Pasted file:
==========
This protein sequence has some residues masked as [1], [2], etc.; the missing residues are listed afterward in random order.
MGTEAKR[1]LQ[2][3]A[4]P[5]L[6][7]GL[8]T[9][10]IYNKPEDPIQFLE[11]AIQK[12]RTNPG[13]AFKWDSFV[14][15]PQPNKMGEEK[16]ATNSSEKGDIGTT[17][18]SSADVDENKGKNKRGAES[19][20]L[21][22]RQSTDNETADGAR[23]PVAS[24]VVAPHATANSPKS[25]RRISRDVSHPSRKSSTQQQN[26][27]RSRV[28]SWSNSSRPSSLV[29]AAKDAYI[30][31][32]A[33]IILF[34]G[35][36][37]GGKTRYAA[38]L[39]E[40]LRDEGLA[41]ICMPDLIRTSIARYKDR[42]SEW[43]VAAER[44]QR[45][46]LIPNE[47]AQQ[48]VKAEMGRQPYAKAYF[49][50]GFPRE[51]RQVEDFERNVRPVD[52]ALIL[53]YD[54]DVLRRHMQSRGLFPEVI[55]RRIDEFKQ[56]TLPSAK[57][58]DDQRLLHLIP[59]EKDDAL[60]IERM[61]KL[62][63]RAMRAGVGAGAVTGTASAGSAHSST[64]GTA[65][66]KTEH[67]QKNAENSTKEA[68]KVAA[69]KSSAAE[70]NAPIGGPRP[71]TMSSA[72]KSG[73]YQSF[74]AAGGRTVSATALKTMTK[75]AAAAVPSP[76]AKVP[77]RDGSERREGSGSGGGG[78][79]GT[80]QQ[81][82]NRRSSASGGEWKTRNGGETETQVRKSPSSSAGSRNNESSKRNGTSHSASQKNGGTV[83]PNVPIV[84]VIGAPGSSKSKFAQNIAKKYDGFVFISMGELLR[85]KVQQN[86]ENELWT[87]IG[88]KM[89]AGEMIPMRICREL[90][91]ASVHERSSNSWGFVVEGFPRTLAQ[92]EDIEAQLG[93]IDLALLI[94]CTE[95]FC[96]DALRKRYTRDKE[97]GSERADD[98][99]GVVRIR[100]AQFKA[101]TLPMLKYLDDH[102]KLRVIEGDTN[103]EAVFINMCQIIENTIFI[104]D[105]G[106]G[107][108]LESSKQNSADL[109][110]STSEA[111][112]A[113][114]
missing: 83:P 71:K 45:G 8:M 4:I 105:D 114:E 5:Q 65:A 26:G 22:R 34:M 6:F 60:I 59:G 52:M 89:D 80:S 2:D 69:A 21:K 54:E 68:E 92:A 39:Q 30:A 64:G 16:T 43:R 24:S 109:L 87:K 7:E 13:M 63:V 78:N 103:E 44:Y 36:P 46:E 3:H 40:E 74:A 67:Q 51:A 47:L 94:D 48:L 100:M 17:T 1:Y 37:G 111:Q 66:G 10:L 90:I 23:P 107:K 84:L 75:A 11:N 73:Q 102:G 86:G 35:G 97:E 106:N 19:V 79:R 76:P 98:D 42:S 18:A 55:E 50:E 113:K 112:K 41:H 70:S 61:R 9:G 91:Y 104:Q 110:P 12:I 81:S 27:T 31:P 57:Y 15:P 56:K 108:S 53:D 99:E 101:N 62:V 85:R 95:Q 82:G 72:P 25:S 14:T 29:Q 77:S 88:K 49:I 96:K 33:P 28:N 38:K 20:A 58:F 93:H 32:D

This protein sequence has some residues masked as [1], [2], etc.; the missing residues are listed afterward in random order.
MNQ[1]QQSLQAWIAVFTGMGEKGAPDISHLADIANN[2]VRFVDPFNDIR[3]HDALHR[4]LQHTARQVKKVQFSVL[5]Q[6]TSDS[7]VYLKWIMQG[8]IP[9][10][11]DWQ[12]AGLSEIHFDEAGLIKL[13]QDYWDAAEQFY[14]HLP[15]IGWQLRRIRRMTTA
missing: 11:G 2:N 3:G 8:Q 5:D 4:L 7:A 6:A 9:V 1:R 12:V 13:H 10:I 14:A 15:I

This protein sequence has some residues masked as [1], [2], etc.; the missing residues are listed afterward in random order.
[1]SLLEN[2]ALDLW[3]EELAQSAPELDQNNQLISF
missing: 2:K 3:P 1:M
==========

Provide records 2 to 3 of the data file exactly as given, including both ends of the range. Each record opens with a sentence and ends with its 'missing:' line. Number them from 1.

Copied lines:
This protein sequence has some residues masked as [1], [2], etc.; the missing residues are listed afterward in random order.
MNQ[1]QQSLQAWIAVFTGMGEKGAPDISHLADIANN[2]VRFVDPFNDIR[3]HDALHR[4]LQHTARQVKKVQFSVL[5]Q[6]TSDS[7]VYLKWIMQG[8]IP[9][10][11]DWQ[12]AGLSEIHFDEAGLIKL[13]QDYWDAAEQFY[14]HLP[15]IGWQLRRIRRMTTA
missing: 11:G 2:N 3:G 8:Q 5:D 4:L 7:A 6:A 9:V 1:R 12:V 13:H 10:I 14:A 15:I

This protein sequence has some residues masked as [1], [2], etc.; the missing residues are listed afterward in random order.
[1]SLLEN[2]ALDLW[3]EELAQSAPELDQNNQLISF
missing: 2:K 3:P 1:M